“It was the end of the time when places like London and Chicago would be covered in coal smoke,” Jaffe remembers. “You basically would have died if you had fallen in the Hudson in those days. Things have changed a lot since that time in these respects.”

Marchers at New York City’s first Earth Day event in 1970. Photos by Dan Jaffe

A Rally for the Ages
The first Earth Day, which is now celebrated annually, drew an estimated 20 million Americans to the streets and became known as the largest civic demonstration in the world’s history. Shortly after, in 1970, U.S. lawmakers passed the Clean Air Act, which put stringent vehicle and factory emissions controls in place. It also led to the creation of the Environmental Protection Agency.

Air pollution levels since that time have dropped significantly, with carbon monoxide levels down 83% since the 1980s, according to the EPA.

Jaffe, in the years that followed, mostly quit taking pictures. He went on to study astronomy, relocating to Texas for its clear skies and a perfect view of the night stars.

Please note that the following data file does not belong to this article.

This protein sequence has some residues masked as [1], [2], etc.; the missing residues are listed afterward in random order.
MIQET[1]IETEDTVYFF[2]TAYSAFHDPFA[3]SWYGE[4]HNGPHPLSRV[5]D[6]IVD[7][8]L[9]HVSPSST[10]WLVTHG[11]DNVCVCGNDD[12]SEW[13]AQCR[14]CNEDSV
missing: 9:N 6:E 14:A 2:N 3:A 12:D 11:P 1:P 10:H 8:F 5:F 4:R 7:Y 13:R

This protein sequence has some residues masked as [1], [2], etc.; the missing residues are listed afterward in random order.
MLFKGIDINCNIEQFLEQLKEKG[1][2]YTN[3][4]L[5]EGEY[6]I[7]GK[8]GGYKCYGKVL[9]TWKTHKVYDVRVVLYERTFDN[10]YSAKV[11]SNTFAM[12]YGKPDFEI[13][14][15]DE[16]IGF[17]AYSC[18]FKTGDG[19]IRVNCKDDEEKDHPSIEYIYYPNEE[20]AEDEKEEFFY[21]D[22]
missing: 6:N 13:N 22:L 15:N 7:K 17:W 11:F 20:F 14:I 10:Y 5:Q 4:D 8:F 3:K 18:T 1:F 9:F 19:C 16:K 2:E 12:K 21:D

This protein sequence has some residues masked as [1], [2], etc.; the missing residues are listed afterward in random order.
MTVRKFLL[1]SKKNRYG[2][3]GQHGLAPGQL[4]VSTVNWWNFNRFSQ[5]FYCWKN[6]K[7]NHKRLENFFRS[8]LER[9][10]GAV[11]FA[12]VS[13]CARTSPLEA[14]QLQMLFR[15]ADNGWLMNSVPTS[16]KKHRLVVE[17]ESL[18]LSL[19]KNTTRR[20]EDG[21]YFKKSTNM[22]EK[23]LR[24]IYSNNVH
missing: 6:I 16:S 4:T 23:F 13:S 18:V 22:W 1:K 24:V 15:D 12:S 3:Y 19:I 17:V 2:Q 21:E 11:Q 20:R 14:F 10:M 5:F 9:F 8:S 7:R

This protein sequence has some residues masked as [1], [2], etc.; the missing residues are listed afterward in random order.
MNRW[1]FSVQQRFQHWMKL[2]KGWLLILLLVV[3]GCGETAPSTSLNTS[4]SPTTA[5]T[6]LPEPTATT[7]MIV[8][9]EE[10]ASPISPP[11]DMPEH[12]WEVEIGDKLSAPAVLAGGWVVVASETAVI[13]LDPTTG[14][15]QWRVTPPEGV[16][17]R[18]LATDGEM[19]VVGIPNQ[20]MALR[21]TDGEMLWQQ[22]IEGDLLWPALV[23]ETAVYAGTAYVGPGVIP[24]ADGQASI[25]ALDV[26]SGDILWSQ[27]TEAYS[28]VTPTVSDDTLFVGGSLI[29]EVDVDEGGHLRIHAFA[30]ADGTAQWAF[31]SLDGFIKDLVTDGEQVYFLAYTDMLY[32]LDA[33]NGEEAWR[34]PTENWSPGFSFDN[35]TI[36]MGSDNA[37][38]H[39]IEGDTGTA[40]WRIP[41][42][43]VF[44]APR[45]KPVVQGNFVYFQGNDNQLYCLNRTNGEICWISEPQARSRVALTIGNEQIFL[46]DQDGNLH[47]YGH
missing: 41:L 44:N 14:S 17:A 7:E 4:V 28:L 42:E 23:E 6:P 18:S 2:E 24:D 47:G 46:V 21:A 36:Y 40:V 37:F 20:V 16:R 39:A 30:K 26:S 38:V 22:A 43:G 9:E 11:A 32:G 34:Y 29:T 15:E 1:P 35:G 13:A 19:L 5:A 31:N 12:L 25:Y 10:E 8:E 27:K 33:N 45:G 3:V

Today, he leads an office at UT that has organized several large, interdisciplinary research programs on campus, including the Planet Texas 2050 grand challenge. Researchers from more than a dozen disciplines are working on many of the same topics that concerned activists that very first Earth Day, like access to clean air and water, mitigating climate change and ensuring environmental justice. Their goal is to solve some of the state’s most pressing problems stemming from rapid growth and climate change.

That’s because by 2050, Texas’ population is expected to nearly double — from 28 million to 47 million — which will put a strain on its natural resources and urban infrastructure. Many of the fastest growing metropolitan areas, including those along the Interstate 35 corridor, are expected to get hotter and drier, leading to concerns about water availability. And as the Gulf of Mexico warms, more severe and dangerous storms, like Hurricane Harvey, are imminent.

Planet Texas 2050 researchers, including those from the humanities, geosciences and civil and environmental engineering, are addressing these and other environmental concerns — some of which are relatively new, while others have challenged us for generations.

Images from the first Earth Day event held on The University of Texas at Austin campus in 1970. Photos courtesy of the Austin History Center

Tackling Historical Challenges
Heidi Westerfield Ross, assistant director for the Transportation Network Modeling Center within UT’s Center for Transportation Research, is among several people working on a Planet Texas 2050 project to better understand transportation-related air pollution in the state.